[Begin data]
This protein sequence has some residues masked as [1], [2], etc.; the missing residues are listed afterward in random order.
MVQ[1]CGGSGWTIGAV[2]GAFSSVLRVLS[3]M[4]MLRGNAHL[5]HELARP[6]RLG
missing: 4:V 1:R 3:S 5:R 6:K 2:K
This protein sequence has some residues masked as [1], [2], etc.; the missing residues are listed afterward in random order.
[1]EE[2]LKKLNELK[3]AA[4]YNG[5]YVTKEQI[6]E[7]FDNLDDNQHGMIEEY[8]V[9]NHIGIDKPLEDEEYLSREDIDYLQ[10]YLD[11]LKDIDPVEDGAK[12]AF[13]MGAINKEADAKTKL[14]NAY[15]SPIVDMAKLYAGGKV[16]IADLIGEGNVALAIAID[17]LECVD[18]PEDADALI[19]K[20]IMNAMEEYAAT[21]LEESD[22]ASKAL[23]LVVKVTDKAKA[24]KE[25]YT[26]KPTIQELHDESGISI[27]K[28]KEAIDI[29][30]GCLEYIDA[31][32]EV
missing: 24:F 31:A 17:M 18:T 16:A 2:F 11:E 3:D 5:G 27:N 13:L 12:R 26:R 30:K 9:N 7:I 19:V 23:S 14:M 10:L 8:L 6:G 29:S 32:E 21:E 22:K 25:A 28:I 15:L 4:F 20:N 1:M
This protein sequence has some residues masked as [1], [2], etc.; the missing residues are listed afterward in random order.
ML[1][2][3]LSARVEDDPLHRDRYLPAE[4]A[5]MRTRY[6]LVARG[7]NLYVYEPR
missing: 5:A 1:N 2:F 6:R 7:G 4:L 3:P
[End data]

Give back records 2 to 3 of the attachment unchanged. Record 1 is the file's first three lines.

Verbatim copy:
This protein sequence has some residues masked as [1], [2], etc.; the missing residues are listed afterward in random order.
[1]EE[2]LKKLNELK[3]AA[4]YNG[5]YVTKEQI[6]E[7]FDNLDDNQHGMIEEY[8]V[9]NHIGIDKPLEDEEYLSREDIDYLQ[10]YLD[11]LKDIDPVEDGAK[12]AF[13]MGAINKEADAKTKL[14]NAY[15]SPIVDMAKLYAGGKV[16]IADLIGEGNVALAIAID[17]LECVD[18]PEDADALI[19]K[20]IMNAMEEYAAT[21]LEESD[22]ASKAL[23]LVVKVTDKAKA[24]KE[25]YT[26]KPTIQELHDESGISI[27]K[28]KEAIDI[29][30]GCLEYIDA[31][32]EV
missing: 24:F 31:A 17:M 18:T 16:A 2:F 11:E 3:D 5:G 27:N 13:L 12:R 26:R 30:K 9:N 7:I 19:V 23:S 14:M 10:L 8:L 6:G 29:S 32:E 21:E 22:K 25:A 28:I 15:L 4:F 20:N 1:M
This protein sequence has some residues masked as [1], [2], etc.; the missing residues are listed afterward in random order.
ML[1][2][3]LSARVEDDPLHRDRYLPAE[4]A[5]MRTRY[6]LVARG[7]NLYVYEPR
missing: 5:A 1:N 2:F 6:R 7:G 4:L 3:P